S. ochroleuca Speg., An. Mus. Nac. Buenos Aires, Ser. III. t. 13, 1911.

A. spadix Amons, Arch. Suiker. Nederl.-Ind., vol. 29, p. 12, 1921.

A. delacroixii (Sacc.) Th. and Ch., The Asperg., p. 190, 1926.

A. hennebergi Blwz., Ann. Myc., vol. 33, p. 238, 1935.

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Heads yellow to ochraceous, radiate, globose. Stalks thickly set with yellow-brown warts, leaving pits when mounted, yellow, several mm. × up to 15 μ, walls 3 μ thick. “Vesicles globose 60–70 μ diameter, fertile over whole surface. Sterigmata 2 series, primary often septate and up to 70 μ long, secondary 10–12 μ × 1.5-2.5 μ. Conidia globose or elliptical, smooth or delicately roughened, 5 μ × 3.5 μ or 3.5-4.5 μ diameter. Some strains with abundant sclerotia, yellowish brown, 400–700 μ diameter.

Czapek colony varying with presence or absence of sclerotia, ochraceous or in shades of orange to vinaceous or in purple tones. Submerged mycelium colourless to yellow, orange, or purplish shades.

Habitat: Bread, decaying plants, gelatine, dried fish.

Description from Thorn and Church, The Asperg., p. 184, 1926.

(Not as yet found in New Zealand.)

12. A. tamarii Kita, Centralb. Bakt., II, vol. 37, p. 433, 1913.

Heads brown, becoming darker with age, radiate, hemispherical or globose, 70–120 μ diameter. Stalks usually smooth, colourless; 0.2-1.2 mm. × 4–10 μ, showing septa in age. Vesicles globose or flask-shaped, upright or drooping on the stalk, from 15–17 μ to 22 × 24 μ, walls colourless or faintly yellow, fertile over whole surface or only on the upper portion. Sterigmata clavate, in 1 series, 9 × 4 μ to 10 × 5 μ. Conidia brownish-yellow or green-brown, globose, heavily warted, 3–6 μ.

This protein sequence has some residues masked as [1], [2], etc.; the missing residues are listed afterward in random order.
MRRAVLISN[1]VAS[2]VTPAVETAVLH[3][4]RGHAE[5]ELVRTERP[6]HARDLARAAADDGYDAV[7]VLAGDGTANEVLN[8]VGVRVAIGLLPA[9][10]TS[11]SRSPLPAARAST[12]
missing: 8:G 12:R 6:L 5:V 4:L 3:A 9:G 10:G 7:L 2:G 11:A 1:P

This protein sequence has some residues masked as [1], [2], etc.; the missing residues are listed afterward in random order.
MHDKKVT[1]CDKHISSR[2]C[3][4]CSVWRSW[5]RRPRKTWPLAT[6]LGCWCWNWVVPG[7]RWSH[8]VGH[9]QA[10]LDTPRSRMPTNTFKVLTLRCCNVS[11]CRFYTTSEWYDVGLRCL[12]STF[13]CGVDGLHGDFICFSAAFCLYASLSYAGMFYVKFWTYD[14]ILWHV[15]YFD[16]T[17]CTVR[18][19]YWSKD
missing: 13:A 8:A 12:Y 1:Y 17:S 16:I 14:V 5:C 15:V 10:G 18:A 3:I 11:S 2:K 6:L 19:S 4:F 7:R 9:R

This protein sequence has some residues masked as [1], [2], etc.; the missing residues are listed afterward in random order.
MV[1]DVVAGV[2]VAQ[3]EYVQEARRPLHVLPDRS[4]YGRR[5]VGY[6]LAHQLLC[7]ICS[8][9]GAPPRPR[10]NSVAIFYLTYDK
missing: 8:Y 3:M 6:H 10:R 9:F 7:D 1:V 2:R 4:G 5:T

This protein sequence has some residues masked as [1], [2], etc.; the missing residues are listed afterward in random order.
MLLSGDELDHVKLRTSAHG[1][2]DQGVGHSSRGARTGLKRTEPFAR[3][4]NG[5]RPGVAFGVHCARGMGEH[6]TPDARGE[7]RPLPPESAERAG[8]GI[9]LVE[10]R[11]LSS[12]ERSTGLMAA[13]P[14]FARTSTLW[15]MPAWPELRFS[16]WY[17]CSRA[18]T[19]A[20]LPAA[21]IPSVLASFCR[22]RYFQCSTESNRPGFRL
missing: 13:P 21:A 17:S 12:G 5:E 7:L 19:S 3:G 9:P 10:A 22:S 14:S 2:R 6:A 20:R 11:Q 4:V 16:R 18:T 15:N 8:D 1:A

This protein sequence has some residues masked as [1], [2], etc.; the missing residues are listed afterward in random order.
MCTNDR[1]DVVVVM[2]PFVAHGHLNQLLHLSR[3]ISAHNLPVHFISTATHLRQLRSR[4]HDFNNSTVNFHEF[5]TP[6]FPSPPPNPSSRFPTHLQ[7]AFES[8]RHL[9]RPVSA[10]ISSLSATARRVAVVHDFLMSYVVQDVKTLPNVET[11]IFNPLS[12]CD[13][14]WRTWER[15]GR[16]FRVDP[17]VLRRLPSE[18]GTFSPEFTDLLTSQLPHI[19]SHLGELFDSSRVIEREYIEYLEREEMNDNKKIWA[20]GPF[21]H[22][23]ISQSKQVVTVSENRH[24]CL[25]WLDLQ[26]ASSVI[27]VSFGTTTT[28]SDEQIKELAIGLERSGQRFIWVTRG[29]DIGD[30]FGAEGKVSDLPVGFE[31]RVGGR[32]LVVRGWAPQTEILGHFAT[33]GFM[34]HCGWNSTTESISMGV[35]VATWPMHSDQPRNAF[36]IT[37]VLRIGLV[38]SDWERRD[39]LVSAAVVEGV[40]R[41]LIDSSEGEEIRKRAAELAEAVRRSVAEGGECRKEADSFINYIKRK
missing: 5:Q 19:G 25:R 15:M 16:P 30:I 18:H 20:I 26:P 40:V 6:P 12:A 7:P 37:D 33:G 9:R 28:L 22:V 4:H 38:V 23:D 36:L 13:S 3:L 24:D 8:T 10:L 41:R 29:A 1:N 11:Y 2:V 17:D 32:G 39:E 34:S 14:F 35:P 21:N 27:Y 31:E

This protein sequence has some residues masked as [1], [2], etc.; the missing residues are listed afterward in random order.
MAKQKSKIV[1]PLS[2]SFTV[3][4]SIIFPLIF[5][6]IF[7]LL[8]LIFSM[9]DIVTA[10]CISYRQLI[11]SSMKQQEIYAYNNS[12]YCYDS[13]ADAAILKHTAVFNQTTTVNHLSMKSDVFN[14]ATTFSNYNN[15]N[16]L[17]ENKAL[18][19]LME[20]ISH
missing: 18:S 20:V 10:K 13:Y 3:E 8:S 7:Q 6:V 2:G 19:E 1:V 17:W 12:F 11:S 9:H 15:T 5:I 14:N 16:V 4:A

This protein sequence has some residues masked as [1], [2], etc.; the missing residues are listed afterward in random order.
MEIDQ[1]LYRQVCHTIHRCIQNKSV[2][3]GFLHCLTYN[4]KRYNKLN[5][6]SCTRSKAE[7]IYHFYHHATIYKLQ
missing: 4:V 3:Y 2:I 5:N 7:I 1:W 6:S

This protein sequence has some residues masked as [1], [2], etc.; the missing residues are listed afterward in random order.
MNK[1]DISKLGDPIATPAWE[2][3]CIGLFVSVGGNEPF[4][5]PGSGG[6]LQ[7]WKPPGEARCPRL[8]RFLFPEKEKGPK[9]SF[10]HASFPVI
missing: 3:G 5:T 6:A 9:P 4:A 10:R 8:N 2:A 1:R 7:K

Habit: Manufacture of soya sauce in Japan.

Description from Kita, l.c.

Thorn and Church, The Asperg., p. 194, 1926, describe their strains as follows:—

Heads at first colourless, then passing through orange-yellow shades to brown in old colonies, not showing true green, variable in size, from more or less columnar to almost but not quite globose, up to 350 μ diameter, with radiating chains and columns of conidia. Stalks arising from submerged hyphae 1 to several mm. × 10–12 μ, walls thick 1–2 μ, becoming abruptly thinner at base of vesicle, pitted more prominently in upper than lower half (often appearing as rough or echinulate with low magnifications) and frequently showing irregular thickenings within. Vesicles 25–50 μ. diameter. Sterigmata 1 series in small heads, 2 series in large heads, primary commonly 7–10 μ × 3–4 μ, becoming 20–25 μ long in gigantic heads, secondary 7–10 μ × 3 μ. Conidia more or less pyriform toward globose, tuberculate especially at the distal end in the chain, 5, 6, occasionally up to 8 μ in diameter, rough from prominent masses and bars of orange-yellow colouring matter deposited under the loose outer wall upon the firm inner wall. Sclerotia occasionally produced, usually purple or reddish-purple, globose to pyriform with apex white.